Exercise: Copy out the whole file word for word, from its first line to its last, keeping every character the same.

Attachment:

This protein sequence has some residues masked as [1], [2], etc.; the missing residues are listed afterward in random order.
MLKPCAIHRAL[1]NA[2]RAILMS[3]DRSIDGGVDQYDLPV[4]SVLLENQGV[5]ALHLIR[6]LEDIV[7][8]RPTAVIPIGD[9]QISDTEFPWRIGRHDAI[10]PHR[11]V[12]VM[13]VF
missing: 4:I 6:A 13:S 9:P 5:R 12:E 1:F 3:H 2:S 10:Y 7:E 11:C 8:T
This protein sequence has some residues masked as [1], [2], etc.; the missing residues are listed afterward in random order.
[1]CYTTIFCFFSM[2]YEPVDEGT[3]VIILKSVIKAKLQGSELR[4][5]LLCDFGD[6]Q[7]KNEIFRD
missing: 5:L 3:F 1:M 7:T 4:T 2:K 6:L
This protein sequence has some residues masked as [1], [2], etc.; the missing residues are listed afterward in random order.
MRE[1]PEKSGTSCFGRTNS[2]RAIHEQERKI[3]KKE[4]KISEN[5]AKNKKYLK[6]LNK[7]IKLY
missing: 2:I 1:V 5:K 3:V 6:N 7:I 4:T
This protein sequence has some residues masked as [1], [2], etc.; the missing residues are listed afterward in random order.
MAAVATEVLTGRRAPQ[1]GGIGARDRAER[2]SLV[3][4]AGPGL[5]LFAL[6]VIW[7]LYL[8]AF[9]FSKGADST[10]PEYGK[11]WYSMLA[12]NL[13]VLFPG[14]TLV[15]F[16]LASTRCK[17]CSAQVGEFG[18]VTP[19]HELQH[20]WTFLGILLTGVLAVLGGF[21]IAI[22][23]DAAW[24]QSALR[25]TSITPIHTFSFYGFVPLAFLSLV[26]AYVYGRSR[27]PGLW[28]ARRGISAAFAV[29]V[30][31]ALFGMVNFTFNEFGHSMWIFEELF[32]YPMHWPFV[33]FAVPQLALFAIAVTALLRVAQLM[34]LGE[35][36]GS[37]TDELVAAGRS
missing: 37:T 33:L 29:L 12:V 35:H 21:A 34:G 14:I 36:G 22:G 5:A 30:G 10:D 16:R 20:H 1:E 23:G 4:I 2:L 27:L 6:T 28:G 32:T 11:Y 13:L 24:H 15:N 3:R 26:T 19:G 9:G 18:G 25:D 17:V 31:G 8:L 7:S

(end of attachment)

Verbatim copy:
This protein sequence has some residues masked as [1], [2], etc.; the missing residues are listed afterward in random order.
MLKPCAIHRAL[1]NA[2]RAILMS[3]DRSIDGGVDQYDLPV[4]SVLLENQGV[5]ALHLIR[6]LEDIV[7][8]RPTAVIPIGD[9]QISDTEFPWRIGRHDAI[10]PHR[11]V[12]VM[13]VF
missing: 4:I 6:A 13:S 9:P 5:R 12:E 1:F 3:H 2:S 10:Y 7:E 11:C 8:T
This protein sequence has some residues masked as [1], [2], etc.; the missing residues are listed afterward in random order.
[1]CYTTIFCFFSM[2]YEPVDEGT[3]VIILKSVIKAKLQGSELR[4][5]LLCDFGD[6]Q[7]KNEIFRD
missing: 5:L 3:F 1:M 7:T 4:T 2:K 6:L
This protein sequence has some residues masked as [1], [2], etc.; the missing residues are listed afterward in random order.
MRE[1]PEKSGTSCFGRTNS[2]RAIHEQERKI[3]KKE[4]KISEN[5]AKNKKYLK[6]LNK[7]IKLY
missing: 2:I 1:V 5:K 3:V 6:N 7:I 4:T
This protein sequence has some residues masked as [1], [2], etc.; the missing residues are listed afterward in random order.
MAAVATEVLTGRRAPQ[1]GGIGARDRAER[2]SLV[3][4]AGPGL[5]LFAL[6]VIW[7]LYL[8]AF[9]FSKGADST[10]PEYGK[11]WYSMLA[12]NL[13]VLFPG[14]TLV[15]F[16]LASTRCK[17]CSAQVGEFG[18]VTP[19]HELQH[20]WTFLGILLTGVLAVLGGF[21]IAI[22][23]DAAW[24]QSALR[25]TSITPIHTFSFYGFVPLAFLSLV[26]AYVYGRSR[27]PGLW[28]ARRGISAAFAV[29]V[30][31]ALFGMVNFTFNEFGHSMWIFEELF[32]YPMHWPFV[33]FAVPQLALFAIAVTALLRVAQLM[34]LGE[35][36]GS[37]TDELVAAGRS
missing: 37:T 33:L 29:L 12:V 35:H 21:A 34:G 14:I 36:G 22:G 5:A 30:G 10:D 16:R 20:H 1:E 23:G 4:I 2:L 27:L 6:T 28:G 32:T 11:Y 13:L 24:H 15:N 3:R 26:T 19:G 9:G 18:G 25:D 17:V 31:G 8:L 7:S